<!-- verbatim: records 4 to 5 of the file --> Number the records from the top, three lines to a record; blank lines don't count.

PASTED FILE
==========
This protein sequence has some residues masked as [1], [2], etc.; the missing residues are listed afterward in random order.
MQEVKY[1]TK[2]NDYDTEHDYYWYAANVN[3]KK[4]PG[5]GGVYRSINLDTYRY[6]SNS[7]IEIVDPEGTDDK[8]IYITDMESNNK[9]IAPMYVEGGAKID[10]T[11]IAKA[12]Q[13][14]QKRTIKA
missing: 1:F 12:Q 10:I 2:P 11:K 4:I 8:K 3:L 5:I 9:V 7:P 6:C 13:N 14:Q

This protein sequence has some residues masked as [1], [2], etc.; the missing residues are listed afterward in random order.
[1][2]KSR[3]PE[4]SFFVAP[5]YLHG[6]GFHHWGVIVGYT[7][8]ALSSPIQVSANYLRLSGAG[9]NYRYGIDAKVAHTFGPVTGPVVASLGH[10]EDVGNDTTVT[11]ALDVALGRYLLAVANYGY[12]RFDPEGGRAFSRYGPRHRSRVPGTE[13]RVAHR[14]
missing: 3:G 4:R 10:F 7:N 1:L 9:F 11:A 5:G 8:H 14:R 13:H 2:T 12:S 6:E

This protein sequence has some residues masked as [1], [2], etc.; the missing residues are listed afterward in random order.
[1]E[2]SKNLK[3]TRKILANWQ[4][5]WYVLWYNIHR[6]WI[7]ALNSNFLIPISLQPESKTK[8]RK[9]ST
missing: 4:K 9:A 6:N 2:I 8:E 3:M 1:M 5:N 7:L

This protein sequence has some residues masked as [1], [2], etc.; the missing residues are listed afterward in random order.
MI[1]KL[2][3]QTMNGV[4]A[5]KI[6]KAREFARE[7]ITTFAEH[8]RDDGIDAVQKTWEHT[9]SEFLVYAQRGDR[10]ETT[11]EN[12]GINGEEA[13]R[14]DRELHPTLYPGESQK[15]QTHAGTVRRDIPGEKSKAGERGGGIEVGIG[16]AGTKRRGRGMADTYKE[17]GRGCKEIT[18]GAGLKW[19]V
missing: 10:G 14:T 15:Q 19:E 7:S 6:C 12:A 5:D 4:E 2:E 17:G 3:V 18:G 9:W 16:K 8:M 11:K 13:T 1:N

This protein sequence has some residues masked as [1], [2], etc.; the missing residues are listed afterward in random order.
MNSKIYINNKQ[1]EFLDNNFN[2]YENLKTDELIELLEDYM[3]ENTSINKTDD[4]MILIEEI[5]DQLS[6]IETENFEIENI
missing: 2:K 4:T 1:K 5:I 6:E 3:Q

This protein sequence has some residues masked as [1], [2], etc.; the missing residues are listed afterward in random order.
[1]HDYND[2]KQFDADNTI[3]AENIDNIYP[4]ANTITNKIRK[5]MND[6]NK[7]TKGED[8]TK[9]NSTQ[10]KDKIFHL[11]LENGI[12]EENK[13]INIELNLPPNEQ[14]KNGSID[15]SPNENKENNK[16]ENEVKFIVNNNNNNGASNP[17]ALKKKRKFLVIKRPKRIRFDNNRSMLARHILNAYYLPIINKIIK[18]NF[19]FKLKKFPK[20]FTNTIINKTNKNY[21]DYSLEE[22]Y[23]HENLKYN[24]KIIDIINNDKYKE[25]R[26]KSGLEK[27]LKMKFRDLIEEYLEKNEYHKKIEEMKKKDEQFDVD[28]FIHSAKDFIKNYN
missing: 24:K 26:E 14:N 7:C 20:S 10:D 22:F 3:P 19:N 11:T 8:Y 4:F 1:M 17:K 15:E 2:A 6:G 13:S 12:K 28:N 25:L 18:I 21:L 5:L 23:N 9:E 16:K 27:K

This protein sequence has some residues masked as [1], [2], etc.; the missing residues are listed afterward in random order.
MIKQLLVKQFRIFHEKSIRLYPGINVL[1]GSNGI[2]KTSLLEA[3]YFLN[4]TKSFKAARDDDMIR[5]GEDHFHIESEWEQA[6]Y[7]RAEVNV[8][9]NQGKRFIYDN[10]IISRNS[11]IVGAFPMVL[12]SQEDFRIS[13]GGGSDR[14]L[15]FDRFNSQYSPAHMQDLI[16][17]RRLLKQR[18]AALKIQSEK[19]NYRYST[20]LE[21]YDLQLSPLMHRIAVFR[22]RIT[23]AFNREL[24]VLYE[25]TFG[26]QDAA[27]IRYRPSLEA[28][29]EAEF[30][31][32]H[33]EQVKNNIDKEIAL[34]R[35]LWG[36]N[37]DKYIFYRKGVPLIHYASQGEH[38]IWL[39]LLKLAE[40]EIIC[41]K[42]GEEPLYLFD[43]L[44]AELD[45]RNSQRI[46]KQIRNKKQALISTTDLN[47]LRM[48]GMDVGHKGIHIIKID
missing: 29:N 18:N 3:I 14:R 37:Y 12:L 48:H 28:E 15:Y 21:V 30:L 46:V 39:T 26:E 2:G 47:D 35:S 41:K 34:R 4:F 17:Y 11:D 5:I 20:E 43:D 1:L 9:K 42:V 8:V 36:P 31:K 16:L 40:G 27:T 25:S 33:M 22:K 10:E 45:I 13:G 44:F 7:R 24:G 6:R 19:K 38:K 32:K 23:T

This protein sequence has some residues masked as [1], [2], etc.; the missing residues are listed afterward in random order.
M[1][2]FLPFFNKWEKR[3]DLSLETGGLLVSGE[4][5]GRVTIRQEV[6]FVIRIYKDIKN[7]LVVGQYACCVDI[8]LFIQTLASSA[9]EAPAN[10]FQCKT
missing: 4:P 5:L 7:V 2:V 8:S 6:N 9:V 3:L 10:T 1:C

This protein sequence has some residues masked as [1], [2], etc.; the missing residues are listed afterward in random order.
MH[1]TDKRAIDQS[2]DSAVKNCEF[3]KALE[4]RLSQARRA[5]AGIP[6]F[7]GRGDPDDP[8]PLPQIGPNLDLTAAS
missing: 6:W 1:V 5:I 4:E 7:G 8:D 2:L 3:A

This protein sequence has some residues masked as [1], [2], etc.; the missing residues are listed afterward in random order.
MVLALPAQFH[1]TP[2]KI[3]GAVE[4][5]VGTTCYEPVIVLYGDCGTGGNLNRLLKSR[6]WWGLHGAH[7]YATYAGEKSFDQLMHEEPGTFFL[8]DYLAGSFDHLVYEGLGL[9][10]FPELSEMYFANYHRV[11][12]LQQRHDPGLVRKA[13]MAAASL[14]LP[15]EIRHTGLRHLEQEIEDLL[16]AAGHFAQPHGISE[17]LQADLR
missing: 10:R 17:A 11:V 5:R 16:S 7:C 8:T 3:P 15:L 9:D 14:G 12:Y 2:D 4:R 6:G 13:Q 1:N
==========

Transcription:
This protein sequence has some residues masked as [1], [2], etc.; the missing residues are listed afterward in random order.
MI[1]KL[2][3]QTMNGV[4]A[5]KI[6]KAREFARE[7]ITTFAEH[8]RDDGIDAVQKTWEHT[9]SEFLVYAQRGDR[10]ETT[11]EN[12]GINGEEA[13]R[14]DRELHPTLYPGESQK[15]QTHAGTVRRDIPGEKSKAGERGGGIEVGIG[16]AGTKRRGRGMADTYKE[17]GRGCKEIT[18]GAGLKW[19]V
missing: 10:G 14:T 15:Q 19:E 7:S 6:C 12:A 5:D 4:E 2:E 17:G 3:V 18:G 9:W 16:K 8:M 11:K 13:T 1:N

This protein sequence has some residues masked as [1], [2], etc.; the missing residues are listed afterward in random order.
MNSKIYINNKQ[1]EFLDNNFN[2]YENLKTDELIELLEDYM[3]ENTSINKTDD[4]MILIEEI[5]DQLS[6]IETENFEIENI
missing: 2:K 4:T 1:K 5:I 6:E 3:Q